Like the rest of Europe, all the old buildings in Ghent have a story. The old hospital was born out of the "Flemish version of the Romeo and Juliet story."
Photography by the authors
How may tourists meander into the 14th century and self-indulge in a Medieval meal? And do it easily?
Belgium is popular with the British as it’s just a hop over their English Channel. And the New York City branch of the Tourist Office for Flanders-Brussels is very efficient and the websites for both Ghent and Antwerp are encouragingly responsive.
Once you know what you want it’s just a matter of asking if there is an easy way to combine a vacation, a cruise maybe, that would bring you close to your special interest. European river cruises in general and Uniworld in particular make it all so easy because the heart of any medieval city is its port. The harbors were there long before there were roads.
We start in Ghent with our own personal guide provided by Uniworld. There are two complimentary shore excursions provided by our river boat today; everyone else is going to Bruges but we’ve been there before and have long wanted to visit Ghent.
Gido, our guide, quickly finds out our interests and off we go. We know that Ghent is famous for its architecture and Gido points out the beautiful homes that once were the guild houses of the merchant class that somehow managed to succeed financially in the Low Countries and fend off the pickpocketing fingers of the church and the aristocracy that, arguably, have made Southern Europe what it is.
“Only 3 to 4 percent of the people in Belgium go to church,” Gido says. “We are very secular here. Church is where we are hatched, matched and dispatched; baptized, married and receive funeral services.”
All the buildings have a past. Gido translates the language on the Bondmoyson building. It says, he tells us, ‘Socialist Workers Union, Our house: Union Moyson. Laborers of All Countries Unite!’
“Karl Marx wrote his manifesto in Brussels,” he explains. “After the Industrial Revolution Ghent was called ‘Manchester of the North.’ Mill owners smuggled in the ‘Spinning Jenny Machine’ in parts that would do the work of many laborers, the first example perhaps of Industrial Espionage in Europe.”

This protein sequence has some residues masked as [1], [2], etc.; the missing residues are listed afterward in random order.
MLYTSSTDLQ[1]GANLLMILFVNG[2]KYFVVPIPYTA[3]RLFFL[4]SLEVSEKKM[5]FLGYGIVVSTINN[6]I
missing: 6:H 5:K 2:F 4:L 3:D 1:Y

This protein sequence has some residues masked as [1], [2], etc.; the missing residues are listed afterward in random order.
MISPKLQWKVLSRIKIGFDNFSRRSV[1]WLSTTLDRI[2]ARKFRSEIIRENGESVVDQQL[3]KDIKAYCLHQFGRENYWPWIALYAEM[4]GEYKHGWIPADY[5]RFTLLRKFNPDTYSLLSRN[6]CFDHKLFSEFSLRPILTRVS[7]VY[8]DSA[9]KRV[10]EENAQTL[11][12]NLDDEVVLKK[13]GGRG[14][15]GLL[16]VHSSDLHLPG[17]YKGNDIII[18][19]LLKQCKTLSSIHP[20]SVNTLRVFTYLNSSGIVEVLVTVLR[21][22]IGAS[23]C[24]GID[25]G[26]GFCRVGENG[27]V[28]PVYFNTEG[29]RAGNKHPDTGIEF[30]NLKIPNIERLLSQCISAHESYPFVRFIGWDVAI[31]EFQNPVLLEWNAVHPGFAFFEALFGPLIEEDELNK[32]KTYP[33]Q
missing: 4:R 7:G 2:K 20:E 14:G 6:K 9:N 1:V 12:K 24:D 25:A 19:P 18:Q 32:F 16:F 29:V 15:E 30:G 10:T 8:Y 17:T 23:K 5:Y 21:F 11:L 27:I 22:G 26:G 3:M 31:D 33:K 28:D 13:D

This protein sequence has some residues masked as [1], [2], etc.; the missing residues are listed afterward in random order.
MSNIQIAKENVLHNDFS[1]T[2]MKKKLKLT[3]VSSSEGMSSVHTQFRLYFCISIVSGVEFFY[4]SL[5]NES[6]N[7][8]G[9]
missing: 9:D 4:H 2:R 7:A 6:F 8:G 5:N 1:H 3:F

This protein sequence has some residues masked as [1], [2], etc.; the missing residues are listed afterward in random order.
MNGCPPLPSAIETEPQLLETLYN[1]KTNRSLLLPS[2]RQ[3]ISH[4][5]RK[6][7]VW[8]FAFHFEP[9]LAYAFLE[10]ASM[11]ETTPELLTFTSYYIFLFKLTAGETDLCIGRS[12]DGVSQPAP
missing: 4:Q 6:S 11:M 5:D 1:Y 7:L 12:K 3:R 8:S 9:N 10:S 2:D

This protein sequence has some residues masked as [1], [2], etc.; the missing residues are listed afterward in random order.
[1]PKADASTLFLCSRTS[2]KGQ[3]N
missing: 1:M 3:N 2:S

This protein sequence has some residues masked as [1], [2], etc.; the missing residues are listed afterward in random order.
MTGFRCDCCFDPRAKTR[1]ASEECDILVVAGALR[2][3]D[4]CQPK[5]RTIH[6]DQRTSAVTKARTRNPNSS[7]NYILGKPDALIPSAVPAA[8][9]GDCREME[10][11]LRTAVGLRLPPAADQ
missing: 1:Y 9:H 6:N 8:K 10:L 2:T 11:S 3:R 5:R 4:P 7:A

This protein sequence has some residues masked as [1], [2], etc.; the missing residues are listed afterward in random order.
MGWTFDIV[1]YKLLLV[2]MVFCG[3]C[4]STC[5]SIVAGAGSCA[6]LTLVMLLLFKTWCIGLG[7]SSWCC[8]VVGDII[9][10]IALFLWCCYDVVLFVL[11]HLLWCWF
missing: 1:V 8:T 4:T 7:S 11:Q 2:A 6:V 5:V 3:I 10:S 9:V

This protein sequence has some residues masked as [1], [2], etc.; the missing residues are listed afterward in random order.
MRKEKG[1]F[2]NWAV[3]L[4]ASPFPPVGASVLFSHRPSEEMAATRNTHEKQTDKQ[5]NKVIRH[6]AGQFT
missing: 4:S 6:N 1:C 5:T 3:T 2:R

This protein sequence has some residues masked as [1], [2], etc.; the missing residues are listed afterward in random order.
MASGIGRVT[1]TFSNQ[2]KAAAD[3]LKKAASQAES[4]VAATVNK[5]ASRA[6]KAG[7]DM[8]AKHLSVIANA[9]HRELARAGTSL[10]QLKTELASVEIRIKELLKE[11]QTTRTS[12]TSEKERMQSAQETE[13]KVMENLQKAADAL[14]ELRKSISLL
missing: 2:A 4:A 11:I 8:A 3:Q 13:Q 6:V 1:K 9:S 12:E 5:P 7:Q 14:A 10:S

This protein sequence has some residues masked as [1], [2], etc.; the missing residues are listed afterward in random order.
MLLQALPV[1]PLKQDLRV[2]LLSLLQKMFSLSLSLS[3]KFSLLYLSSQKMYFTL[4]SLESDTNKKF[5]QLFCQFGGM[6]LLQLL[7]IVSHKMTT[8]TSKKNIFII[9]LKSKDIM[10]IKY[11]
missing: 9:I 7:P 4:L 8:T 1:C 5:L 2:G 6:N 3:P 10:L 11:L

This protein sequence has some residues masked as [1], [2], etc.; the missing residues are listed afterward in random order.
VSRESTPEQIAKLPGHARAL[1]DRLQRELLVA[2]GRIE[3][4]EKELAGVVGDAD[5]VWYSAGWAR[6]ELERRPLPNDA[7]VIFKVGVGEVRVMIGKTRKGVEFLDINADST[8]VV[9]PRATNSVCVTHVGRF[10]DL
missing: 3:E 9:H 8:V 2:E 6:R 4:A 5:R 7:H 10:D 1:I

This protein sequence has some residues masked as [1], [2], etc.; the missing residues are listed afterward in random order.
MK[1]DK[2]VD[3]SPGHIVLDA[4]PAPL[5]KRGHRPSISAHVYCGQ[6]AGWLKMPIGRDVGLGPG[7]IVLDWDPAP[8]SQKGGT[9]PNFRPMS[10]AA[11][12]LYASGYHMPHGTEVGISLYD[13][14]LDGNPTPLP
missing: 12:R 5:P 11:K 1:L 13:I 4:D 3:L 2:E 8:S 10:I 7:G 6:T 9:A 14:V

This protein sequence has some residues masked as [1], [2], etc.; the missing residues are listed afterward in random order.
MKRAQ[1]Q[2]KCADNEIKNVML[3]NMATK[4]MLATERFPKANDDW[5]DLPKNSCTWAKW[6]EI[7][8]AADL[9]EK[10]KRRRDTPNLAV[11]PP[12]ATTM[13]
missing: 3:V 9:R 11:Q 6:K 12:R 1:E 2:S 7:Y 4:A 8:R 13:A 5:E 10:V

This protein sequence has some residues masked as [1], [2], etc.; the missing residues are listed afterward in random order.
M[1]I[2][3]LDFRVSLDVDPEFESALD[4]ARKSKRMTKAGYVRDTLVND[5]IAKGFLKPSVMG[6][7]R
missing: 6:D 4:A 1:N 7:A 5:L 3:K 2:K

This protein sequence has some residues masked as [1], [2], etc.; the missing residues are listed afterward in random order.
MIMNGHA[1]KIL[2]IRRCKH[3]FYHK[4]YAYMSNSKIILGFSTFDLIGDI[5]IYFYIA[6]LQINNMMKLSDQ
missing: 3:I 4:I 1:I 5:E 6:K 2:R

Not every photograph has historical context. Sometimes a pretty girl is just a pretty girl!
Gido reminds us to look up. In the Middle Ages few persons could read and visual signs
were understood better than written ones. A town’s history is illustrated on its walls.
We pass a sign for a boot-maker, and Ghent’s little boy who stands beside the former guild house of the wine inspectors whose job was to check the alcohol content of beverages. The statue of the boy is nearly as famous as the Manneken Pis of Brussels who is depicted emptying his bladder. Gido’s photo is not so famous. Other signs depict a guild house in the year 1602.
We stop before a hospital with the date 1363. It has, of course, a story — the “Flemish version of the Romeo and Juliet story,” says Gido and a tale of a quarrel and subsequent murders amongst two patrician families in 1352.
The guilty family was granted clemency provided it established a hospital for poor people and dedicated a church to St. Catherine, the patron saint of the mother of the murdered brothers. (We have enlarged the icon above the door.) The hospital, thus, reconciled the two families.
We move on to two of the oldest houses in Ghent, built in 1669. The one on the left with the blue door has, above the windows, carvings to show the “Seven Works of Mercy” — to one’s neighbor based on Christ’s prophecy of the Last Judgment.
Those duties carved on the walls are: Feeding the hungry, giving drink to the thirsty, clothing the naked, sheltering the homeless, visiting the sick, visiting those in prison and burying the dead.
We are able to photograph four of the carvings high up on the walls but we are getting ahead of ourselves, thinking about our forthcoming visit to the Medical Museum in Het Pand, the “cultural center of Ghent University at Onderbergen 1.”